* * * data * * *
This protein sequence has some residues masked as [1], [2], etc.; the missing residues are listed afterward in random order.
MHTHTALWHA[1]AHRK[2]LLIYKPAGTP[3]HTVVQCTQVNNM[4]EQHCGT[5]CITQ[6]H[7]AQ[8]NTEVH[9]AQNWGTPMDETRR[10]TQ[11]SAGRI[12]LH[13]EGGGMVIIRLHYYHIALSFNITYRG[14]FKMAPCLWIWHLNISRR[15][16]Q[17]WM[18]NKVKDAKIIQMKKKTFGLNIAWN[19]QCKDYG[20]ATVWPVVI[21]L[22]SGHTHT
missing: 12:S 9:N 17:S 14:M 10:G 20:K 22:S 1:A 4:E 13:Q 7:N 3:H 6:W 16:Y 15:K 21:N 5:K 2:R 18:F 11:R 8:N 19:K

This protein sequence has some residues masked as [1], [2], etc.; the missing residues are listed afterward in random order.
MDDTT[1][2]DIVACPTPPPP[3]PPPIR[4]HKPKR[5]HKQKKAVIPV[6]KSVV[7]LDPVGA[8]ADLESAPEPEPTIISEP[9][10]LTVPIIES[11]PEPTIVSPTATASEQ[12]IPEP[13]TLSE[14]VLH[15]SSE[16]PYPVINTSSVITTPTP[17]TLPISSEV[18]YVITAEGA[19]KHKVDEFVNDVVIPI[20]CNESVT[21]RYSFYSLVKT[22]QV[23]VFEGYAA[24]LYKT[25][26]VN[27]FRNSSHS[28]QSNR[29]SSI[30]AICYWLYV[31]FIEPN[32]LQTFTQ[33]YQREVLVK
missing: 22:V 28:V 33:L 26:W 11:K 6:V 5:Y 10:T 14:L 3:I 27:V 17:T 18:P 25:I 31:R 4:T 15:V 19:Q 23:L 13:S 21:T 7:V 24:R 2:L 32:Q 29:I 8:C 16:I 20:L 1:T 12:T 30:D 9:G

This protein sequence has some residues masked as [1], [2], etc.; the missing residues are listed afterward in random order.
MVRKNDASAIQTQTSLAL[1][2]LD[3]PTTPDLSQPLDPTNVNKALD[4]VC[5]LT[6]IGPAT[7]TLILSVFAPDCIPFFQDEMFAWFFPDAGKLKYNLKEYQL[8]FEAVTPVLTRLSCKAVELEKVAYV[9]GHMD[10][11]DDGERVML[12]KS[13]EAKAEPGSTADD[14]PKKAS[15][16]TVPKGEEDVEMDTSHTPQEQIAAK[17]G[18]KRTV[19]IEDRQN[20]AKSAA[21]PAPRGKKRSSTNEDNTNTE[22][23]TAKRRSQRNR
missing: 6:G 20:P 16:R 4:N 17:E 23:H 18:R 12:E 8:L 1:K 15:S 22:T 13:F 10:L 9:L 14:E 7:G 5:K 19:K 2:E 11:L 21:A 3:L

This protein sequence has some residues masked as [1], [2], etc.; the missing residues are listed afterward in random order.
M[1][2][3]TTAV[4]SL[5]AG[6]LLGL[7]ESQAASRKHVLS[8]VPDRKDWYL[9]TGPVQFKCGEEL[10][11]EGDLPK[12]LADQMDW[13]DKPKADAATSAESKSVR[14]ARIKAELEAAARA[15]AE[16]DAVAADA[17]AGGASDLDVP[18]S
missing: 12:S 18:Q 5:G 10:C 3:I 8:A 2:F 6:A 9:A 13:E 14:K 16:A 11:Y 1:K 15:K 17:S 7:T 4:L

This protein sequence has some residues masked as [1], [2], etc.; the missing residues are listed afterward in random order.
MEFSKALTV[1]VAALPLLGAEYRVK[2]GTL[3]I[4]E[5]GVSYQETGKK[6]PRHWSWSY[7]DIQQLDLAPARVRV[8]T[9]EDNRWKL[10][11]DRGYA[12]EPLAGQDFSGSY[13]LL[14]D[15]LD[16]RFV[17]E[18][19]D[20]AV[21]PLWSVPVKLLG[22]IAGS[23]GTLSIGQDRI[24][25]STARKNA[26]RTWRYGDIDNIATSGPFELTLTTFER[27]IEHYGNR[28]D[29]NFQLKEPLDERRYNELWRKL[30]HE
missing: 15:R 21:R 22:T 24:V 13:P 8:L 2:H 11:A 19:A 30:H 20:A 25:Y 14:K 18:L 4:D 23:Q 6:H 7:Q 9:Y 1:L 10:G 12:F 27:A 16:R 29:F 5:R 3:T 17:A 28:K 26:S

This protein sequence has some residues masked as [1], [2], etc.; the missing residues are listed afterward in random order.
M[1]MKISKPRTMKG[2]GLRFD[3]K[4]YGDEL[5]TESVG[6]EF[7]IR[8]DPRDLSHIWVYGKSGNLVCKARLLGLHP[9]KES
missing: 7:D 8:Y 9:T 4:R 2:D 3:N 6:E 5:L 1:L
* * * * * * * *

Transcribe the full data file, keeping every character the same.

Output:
This protein sequence has some residues masked as [1], [2], etc.; the missing residues are listed afterward in random order.
MHTHTALWHA[1]AHRK[2]LLIYKPAGTP[3]HTVVQCTQVNNM[4]EQHCGT[5]CITQ[6]H[7]AQ[8]NTEVH[9]AQNWGTPMDETRR[10]TQ[11]SAGRI[12]LH[13]EGGGMVIIRLHYYHIALSFNITYRG[14]FKMAPCLWIWHLNISRR[15][16]Q[17]WM[18]NKVKDAKIIQMKKKTFGLNIAWN[19]QCKDYG[20]ATVWPVVI[21]L[22]SGHTHT
missing: 12:S 9:N 17:S 14:M 10:G 20:K 22:S 1:A 4:E 13:Q 7:N 3:H 6:W 16:Y 15:K 21:N 5:K 2:R 18:F 11:R 8:N 19:K

This protein sequence has some residues masked as [1], [2], etc.; the missing residues are listed afterward in random order.
MDDTT[1][2]DIVACPTPPPP[3]PPPIR[4]HKPKR[5]HKQKKAVIPV[6]KSVV[7]LDPVGA[8]ADLESAPEPEPTIISEP[9][10]LTVPIIES[11]PEPTIVSPTATASEQ[12]IPEP[13]TLSE[14]VLH[15]SSE[16]PYPVINTSSVITTPTP[17]TLPISSEV[18]YVITAEGA[19]KHKVDEFVNDVVIPI[20]CNESVT[21]RYSFYSLVKT[22]QV[23]VFEGYAA[24]LYKT[25][26]VN[27]FRNSSHS[28]QSNR[29]SSI[30]AICYWLYV[31]FIEPN[32]LQTFTQ[33]YQREVLVK
missing: 22:V 28:V 33:L 26:W 11:K 6:V 5:Y 10:T 14:L 3:I 27:V 17:T 18:P 25:I 31:R 4:T 15:V 19:Q 23:L 13:S 21:T 7:V 24:R 2:L 32:Q 29:I 8:C 16:I 20:L 1:T 12:T 30:D 9:G

This protein sequence has some residues masked as [1], [2], etc.; the missing residues are listed afterward in random order.
MVRKNDASAIQTQTSLAL[1][2]LD[3]PTTPDLSQPLDPTNVNKALD[4]VC[5]LT[6]IGPAT[7]TLILSVFAPDCIPFFQDEMFAWFFPDAGKLKYNLKEYQL[8]FEAVTPVLTRLSCKAVELEKVAYV[9]GHMD[10][11]DDGERVML[12]KS[13]EAKAEPGSTADD[14]PKKAS[15][16]TVPKGEEDVEMDTSHTPQEQIAAK[17]G[18]KRTV[19]IEDRQN[20]AKSAA[21]PAPRGKKRSSTNEDNTNTE[22][23]TAKRRSQRNR
missing: 6:G 20:P 16:R 4:N 17:E 23:H 18:R 12:E 8:L 1:K 15:S 22:T 13:F 10:L 9:L 14:E 7:G 5:K 19:K 2:E 11:L 21:A 3:L

This protein sequence has some residues masked as [1], [2], etc.; the missing residues are listed afterward in random order.
M[1][2][3]TTAV[4]SL[5]AG[6]LLGL[7]ESQAASRKHVLS[8]VPDRKDWYL[9]TGPVQFKCGEEL[10][11]EGDLPK[12]LADQMDW[13]DKPKADAATSAESKSVR[14]ARIKAELEAAARA[15]AE[16]DAVAADA[17]AGGASDLDVP[18]S
missing: 12:S 18:Q 5:G 10:C 3:I 8:A 2:F 6:A 9:A 13:E 14:K 16:A 11:Y 1:K 15:K 17:S 7:T 4:L

This protein sequence has some residues masked as [1], [2], etc.; the missing residues are listed afterward in random order.
MEFSKALTV[1]VAALPLLGAEYRVK[2]GTL[3]I[4]E[5]GVSYQETGKK[6]PRHWSWSY[7]DIQQLDLAPARVRV[8]T[9]EDNRWKL[10][11]DRGYA[12]EPLAGQDFSGSY[13]LL[14]D[15]LD[16]RFV[17]E[18][19]D[20]AV[21]PLWSVPVKLLG[22]IAGS[23]GTLSIGQDRI[24][25]STARKNA[26]RTWRYGDIDNIATSGPFELTLTTFER[27]IEHYGNR[28]D[29]NFQLKEPLDERRYNELWRKL[30]HE
missing: 15:R 21:R 22:T 24:V 13:P 8:L 2:H 11:A 19:A 30:H 20:A 25:Y 14:K 18:L 4:D 23:Q 6:H 7:Q 9:Y 1:L 10:G 12:F 27:A 16:R 29:F 5:R 3:T 17:A 28:K 26:S

This protein sequence has some residues masked as [1], [2], etc.; the missing residues are listed afterward in random order.
M[1]MKISKPRTMKG[2]GLRFD[3]K[4]YGDEL[5]TESVG[6]EF[7]IR[8]DPRDLSHIWVYGKSGNLVCKARLLGLHP[9]KES
missing: 7:D 8:Y 9:T 4:R 2:D 3:N 6:E 5:L 1:L